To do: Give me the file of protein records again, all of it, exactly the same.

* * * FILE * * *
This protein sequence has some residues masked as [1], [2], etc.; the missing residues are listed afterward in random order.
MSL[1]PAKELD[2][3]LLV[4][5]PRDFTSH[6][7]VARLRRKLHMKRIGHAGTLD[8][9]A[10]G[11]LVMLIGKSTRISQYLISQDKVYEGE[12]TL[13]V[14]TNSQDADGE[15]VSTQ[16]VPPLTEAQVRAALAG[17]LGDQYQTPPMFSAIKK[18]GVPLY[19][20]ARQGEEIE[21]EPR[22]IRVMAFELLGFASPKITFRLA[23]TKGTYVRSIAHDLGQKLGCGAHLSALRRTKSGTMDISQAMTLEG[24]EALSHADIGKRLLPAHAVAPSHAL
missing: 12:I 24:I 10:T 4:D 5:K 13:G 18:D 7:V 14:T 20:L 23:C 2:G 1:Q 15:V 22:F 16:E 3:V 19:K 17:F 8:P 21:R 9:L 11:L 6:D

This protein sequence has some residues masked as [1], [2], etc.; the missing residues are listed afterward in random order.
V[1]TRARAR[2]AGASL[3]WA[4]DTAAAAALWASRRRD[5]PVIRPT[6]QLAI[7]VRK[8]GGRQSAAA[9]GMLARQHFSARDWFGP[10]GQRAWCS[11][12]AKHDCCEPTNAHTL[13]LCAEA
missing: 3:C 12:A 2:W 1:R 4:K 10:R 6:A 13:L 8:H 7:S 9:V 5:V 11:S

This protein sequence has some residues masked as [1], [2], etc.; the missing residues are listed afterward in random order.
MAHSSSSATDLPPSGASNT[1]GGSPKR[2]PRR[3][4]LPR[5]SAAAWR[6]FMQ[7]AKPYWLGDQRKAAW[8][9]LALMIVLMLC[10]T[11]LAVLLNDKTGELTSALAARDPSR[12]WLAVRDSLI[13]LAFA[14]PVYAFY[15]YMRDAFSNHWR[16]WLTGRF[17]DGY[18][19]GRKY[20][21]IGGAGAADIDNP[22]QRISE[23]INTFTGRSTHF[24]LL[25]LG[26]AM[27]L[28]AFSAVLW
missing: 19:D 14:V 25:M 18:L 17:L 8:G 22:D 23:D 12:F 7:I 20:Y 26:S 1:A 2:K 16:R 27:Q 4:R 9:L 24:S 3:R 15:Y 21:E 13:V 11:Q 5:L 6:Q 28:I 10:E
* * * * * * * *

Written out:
This protein sequence has some residues masked as [1], [2], etc.; the missing residues are listed afterward in random order.
MSL[1]PAKELD[2][3]LLV[4][5]PRDFTSH[6][7]VARLRRKLHMKRIGHAGTLD[8][9]A[10]G[11]LVMLIGKSTRISQYLISQDKVYEGE[12]TL[13]V[14]TNSQDADGE[15]VSTQ[16]VPPLTEAQVRAALAG[17]LGDQYQTPPMFSAIKK[18]GVPLY[19][20]ARQGEEIE[21]EPR[22]IRVMAFELLGFASPKITFRLA[23]TKGTYVRSIAHDLGQKLGCGAHLSALRRTKSGTMDISQAMTLEG[24]EALSHADIGKRLLPAHAVAPSHAL
missing: 12:I 24:I 10:T 4:D 5:K 13:G 18:D 7:V 14:T 20:L 23:C 2:G 1:Q 15:V 22:F 16:E 3:V 19:K 17:F 8:P 21:R 9:L 11:L 6:D

This protein sequence has some residues masked as [1], [2], etc.; the missing residues are listed afterward in random order.
V[1]TRARAR[2]AGASL[3]WA[4]DTAAAAALWASRRRD[5]PVIRPT[6]QLAI[7]VRK[8]GGRQSAAA[9]GMLARQHFSARDWFGP[10]GQRAWCS[11][12]AKHDCCEPTNAHTL[13]LCAEA
missing: 3:C 12:A 2:W 1:R 4:K 10:R 6:A 13:L 8:H 7:S 9:V 5:V 11:S

This protein sequence has some residues masked as [1], [2], etc.; the missing residues are listed afterward in random order.
MAHSSSSATDLPPSGASNT[1]GGSPKR[2]PRR[3][4]LPR[5]SAAAWR[6]FMQ[7]AKPYWLGDQRKAAW[8][9]LALMIVLMLC[10]T[11]LAVLLNDKTGELTSALAARDPSR[12]WLAVRDSLI[13]LAFA[14]PVYAFY[15]YMRDAFSNHWR[16]WLTGRF[17]DGY[18][19]GRKY[20][21]IGGAGAADIDNP[22]QRISE[23]INTFTGRSTHF[24]LL[25]LG[26]AM[27]L[28]AFSAVLW
missing: 19:D 14:V 25:M 18:L 17:L 8:G 22:D 23:D 12:F 7:I 20:Y 26:S 1:A 2:K 16:R 27:Q 4:R 9:L 24:S 3:R 15:Y 21:E 13:V 11:Q 5:L 6:Q 28:I 10:E